Friday, October 22, 2010

Tallow Tree

Sapium

A genus of close to 100 species of mostly deciduous trees and shrubs related to Euphorbia, that are native to Central America and southeast Asia.
Sapium's mostly prefer full sun and well drained soil.

Sapium binoculare ( Jumping Bean Sapium )
A small tree native to southern Arizona, northwest Mexico and the Baja Peninsula, reaching a maximum size of 20 x 18 feet with a trunk diameter of 3 inches.
The lance shaped, deciduous leaves are up to 2.5 inches in length.
The milky sap is poisonous and causes painful swelling if it contacts eyes and nose.

Sapium ellipticum
Some records include: fastest recorded growth rate - ; largest on record - 120 feet with a trunk diameter of 3.5 feet.
The leaves are up to 6 x 2 inches.

Sapium glandulosum
A tall tree native to Argentina reaching a maximum height of 100 feet with a trunk diameter of 16 inches.
The leaves are up to 6 x 1.5 inches.

Sapium japonicum
Also called Neoshirakia japonica. A rare, moderate growing, upright, deciduous small tree, reaching a maximum size of 50 ( rarely over 30 ) feet, that is native to southeastern China, south Korea and Japan.
The oval to broadly-ovate leaves are up to 6 x 4 inches in size. The foliage is deep blue-green; turning spectacular orange and red during autumn.
The yellow-green flowers are borne in clusters, up to 4 inches in length, during early summer.
The attractive, roughly striated bark is pale silver-greyish.
Hardy zones 5 to 8, it tolerates harsh conditions and loves hot summers.
An excellent ornamental tree for the Pacific Northwest, it may become invasive in the southeastern U.S. Thrives in the Mid Atlantic.

* photos taken on October 17 2010 @ U.S. National Arboretum, D.C.




* photos taken on Apr 23 2017 @ Brookside Gardens, Wheaton, MD


Sapium sebiferum ( Chinese Tallow Tree )
An attractive, fast growing, rounded tree, reaching around 40 feet, that is native to most of central & southern China as well as Japan. It makes an excellent street tree but only in climates where it does not become invasive. Some records include: fastest recorded growth rate - trunk diameter increase of 2 inches; 1 st year - 6 feet; 5 years - 30 x 20 feet; 20 years - trunk diameter of 16 inches; largest on record - 80 x 70 feet with a trunk diameter of 4.2 feet; longest lived - 100 + years. It has escaped into the wild and become a noxious weed in the southern U.S where it is taking over bottomland forests and is extremely difficult to control. One tree can produce up to 100 000 seeds yearly. Previously it was used as a street shade tree.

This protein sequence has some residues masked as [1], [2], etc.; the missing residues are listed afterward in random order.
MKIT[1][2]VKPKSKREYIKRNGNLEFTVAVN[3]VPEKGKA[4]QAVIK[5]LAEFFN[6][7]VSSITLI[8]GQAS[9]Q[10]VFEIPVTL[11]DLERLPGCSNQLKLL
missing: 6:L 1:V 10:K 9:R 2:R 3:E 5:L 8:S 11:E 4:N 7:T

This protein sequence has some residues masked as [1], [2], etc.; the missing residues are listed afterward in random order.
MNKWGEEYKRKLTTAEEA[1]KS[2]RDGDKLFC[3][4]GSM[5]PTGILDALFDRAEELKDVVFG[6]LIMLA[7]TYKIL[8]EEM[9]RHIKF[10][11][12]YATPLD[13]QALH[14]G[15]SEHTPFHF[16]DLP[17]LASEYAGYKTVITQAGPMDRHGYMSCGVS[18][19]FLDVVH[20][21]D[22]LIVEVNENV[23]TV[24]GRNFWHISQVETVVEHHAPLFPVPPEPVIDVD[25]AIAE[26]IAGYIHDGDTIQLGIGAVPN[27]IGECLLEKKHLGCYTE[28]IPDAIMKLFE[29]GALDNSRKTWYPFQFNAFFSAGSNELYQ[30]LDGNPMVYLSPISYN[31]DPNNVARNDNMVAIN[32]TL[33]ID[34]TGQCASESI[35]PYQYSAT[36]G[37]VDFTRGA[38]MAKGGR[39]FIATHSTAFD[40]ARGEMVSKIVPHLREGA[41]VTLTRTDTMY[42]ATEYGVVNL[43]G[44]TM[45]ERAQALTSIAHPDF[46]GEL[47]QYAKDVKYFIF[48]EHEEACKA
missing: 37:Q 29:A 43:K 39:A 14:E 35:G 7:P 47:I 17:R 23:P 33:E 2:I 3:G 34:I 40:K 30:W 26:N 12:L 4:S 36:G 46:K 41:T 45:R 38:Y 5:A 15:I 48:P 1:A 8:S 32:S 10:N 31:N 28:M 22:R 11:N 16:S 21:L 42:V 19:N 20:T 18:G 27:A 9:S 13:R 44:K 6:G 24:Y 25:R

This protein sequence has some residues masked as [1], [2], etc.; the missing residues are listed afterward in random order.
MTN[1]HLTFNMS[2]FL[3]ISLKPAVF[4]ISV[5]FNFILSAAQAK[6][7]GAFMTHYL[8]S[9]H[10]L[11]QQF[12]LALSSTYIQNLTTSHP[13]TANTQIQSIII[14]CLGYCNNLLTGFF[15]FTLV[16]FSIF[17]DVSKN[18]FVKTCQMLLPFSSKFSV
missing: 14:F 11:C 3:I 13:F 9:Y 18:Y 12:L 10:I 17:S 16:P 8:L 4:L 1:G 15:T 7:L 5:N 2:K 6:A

The sharply-pointed, rounded to oval leaves are up to 6 x 4 inches in size. The foliage turns orange, scarlet-red and purple in December before falling. The Poplar-like leaves hang loosely.
The yellow-green flowers are borne in upright spikes up to 3 inches in length during summer.
They are followed by waxy coated fruits. The fruit capsules, persisting into winter, are 3-parted, up to 0.5 inches, open to reveal white seeds.
The wax is used to make candles in China.
The tan-brown bark becomes coarsely longitudinally furrowed on older trees..
Hardy zones 8 to 11 ( reports of zone 6b ). It is injured at -3 F. Seed source from Gansu Province in China would likely be the hardiest ). Very flood and salt water tolerant.

* photos of unknown internet source





* photos taken by James Henson @ USDA-NRCS PLANTS Database

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